You might have seen certain figures bandied about how often Facebook is cited in divorce cases: this story says, “Two-thirds of the lawyers surveyed said that Facebook was the “primary source” of evidence in divorce proceedings.” But is it fair to then say that Facebook is a primary driver of divorce proceedings? Carl Bialik says the numbers are more complicated than many news stories would lead you to believe:

Some lawyers do say that they see Facebook playing a bigger role in divorce these days, that doesn’t mean the site destroys marriages…

“Correlation is not causation,” Thomas Bradbury, professor of psychology at the University of California, Los Angeles, wrote in an email. “Divorce has been around for a long time, long before these sorts of possibilities were present; the newly available information does add a new flavor to relationship maintenance and dissolution, but I don’t think it changes the basic processes that underlie change and deterioration in relationships.”…

These issues are symptoms of a larger issue in divorce research: “It’s very hard to separate out the causes” of divorce, says Andrew Cherlin, a sociologist and divorce researcher at Johns Hopkins University.

“To do this kind of research requires a huge amount of persistence,” said George Levinger, professor of psychology emeritus at the University of Massachusetts.

Part of the reason is that it is hard to pinpoint a single reason or even a set of reasons for any marital split…

Some researchers have asked divorcees why they divorced, and gotten conflicting results from men and women. Others have looked for factors that predict whether couples divorce. “There are many social, cultural, and behavioral predictors of divorce,” W. Bradford Wilcox, director of the National Marriage Project at the University of Virginia, wrote in an email.

Other academics examine couples’ behavior, seeking clues that might predict marital dissolution.

It sounds like this a more complicated methodological issue that still needs to be worked out by researchers: how exactly can one identify the primary cause or causes of divorce? Just because Facebook is mentioned as contributing to a divorce does not mean that it causes the divorce. As you might expect, Facebook itself says this argument is silly:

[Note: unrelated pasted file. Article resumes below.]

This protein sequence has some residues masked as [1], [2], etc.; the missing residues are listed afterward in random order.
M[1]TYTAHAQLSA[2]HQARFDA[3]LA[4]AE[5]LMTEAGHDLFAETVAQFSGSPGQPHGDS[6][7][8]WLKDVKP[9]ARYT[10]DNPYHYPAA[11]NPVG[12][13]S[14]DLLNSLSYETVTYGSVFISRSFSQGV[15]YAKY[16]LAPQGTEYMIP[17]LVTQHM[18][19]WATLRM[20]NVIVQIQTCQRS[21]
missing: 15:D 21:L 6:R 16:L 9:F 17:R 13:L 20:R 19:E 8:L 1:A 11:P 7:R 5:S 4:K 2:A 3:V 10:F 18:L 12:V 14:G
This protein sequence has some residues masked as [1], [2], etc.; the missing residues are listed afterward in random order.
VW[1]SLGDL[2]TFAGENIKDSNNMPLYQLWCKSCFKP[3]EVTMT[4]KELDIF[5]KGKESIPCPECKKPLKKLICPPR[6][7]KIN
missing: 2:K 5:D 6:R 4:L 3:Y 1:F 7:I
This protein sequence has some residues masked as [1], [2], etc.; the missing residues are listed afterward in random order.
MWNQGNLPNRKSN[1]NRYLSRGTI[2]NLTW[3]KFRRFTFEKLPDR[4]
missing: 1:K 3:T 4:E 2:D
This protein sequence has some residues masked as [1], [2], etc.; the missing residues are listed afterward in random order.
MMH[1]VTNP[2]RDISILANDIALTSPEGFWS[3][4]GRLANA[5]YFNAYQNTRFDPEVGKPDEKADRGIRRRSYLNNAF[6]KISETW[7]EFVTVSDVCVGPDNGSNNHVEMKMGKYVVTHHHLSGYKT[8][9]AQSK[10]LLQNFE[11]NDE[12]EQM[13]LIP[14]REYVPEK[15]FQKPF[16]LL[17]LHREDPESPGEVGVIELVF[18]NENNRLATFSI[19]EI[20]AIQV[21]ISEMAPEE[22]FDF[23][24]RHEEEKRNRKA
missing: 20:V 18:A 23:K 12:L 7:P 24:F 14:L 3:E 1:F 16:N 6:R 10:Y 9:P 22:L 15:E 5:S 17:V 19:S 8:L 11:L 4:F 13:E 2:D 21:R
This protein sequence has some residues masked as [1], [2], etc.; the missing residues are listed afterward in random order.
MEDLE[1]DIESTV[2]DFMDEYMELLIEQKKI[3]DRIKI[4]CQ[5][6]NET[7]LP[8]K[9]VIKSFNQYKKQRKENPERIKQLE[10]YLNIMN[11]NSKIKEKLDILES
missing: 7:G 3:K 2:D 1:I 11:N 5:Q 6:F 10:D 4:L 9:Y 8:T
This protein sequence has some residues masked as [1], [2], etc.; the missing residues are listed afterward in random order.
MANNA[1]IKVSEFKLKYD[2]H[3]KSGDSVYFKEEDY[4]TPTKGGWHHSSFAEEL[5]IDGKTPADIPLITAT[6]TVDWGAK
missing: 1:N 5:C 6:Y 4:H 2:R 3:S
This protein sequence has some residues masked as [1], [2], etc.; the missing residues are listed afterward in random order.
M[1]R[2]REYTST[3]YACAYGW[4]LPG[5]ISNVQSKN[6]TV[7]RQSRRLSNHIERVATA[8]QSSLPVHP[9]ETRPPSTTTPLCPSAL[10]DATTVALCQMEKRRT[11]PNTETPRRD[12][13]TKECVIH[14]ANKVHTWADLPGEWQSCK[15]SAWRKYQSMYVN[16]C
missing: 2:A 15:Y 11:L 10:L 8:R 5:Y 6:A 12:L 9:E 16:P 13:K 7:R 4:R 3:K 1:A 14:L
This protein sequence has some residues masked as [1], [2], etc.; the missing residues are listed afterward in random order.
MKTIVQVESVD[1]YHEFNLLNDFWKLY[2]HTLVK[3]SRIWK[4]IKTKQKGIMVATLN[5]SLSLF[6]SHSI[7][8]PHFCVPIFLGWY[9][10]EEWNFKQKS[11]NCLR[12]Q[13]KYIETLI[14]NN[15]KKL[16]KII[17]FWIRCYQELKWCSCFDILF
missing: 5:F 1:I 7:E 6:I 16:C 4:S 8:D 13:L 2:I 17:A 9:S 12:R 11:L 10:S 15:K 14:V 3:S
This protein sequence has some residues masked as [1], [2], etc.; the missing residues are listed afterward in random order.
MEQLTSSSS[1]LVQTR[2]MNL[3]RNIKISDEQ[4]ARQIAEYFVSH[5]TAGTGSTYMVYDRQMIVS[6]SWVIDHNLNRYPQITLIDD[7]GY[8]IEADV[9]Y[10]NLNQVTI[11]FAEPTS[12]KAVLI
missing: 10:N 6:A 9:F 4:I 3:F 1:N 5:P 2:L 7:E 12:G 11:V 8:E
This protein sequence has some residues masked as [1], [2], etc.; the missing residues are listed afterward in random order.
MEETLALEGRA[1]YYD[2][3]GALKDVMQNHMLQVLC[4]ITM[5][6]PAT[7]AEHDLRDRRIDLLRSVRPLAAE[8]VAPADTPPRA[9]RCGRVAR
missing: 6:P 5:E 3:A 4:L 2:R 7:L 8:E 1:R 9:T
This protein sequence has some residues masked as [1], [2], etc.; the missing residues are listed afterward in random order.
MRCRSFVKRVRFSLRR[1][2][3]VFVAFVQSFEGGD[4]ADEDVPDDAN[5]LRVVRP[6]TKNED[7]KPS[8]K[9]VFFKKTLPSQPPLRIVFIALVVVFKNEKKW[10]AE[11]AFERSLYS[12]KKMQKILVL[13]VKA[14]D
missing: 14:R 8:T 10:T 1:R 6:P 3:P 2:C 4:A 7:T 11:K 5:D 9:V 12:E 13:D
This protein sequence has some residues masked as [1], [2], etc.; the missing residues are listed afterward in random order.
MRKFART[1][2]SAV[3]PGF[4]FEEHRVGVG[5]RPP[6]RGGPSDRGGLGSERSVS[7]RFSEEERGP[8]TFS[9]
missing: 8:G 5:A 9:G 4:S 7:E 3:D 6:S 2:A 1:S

A spokesperson for Facebook said: “It’s ridiculous to suggest that Facebook leads to divorce. Whether you’re breaking up or just getting together, Facebook is just a way to communicate, like letters, phone calls and emails. Facebook doesn’t cause divorces, people do.”

It is no surprise that lawyers would want to use Facebook data for a divorce case (or other types of cases such as fraud – one example here). Facebook is often fairly public information and people often post on there without thinking about the potential consequences of sharing such information. It would be interesting to hear more about how this data from Facebook is presented in court and the reactions to it from both judges and the participants in the case.

But I wonder if these sorts of figures and ideas about Facebook and divorce have gained notoriety because they may fit some larger narratives about privacy and information sharing on Facebook as well as voyeurism on the Internet. These figures from lawyers could be presented as evidence that people lead dual lives, one in the offline world and another one in the real world. Whether this is actually the case doesn’t matter as much; what does is that the hot company of recent years, Facebook, can be linked to negative behavior.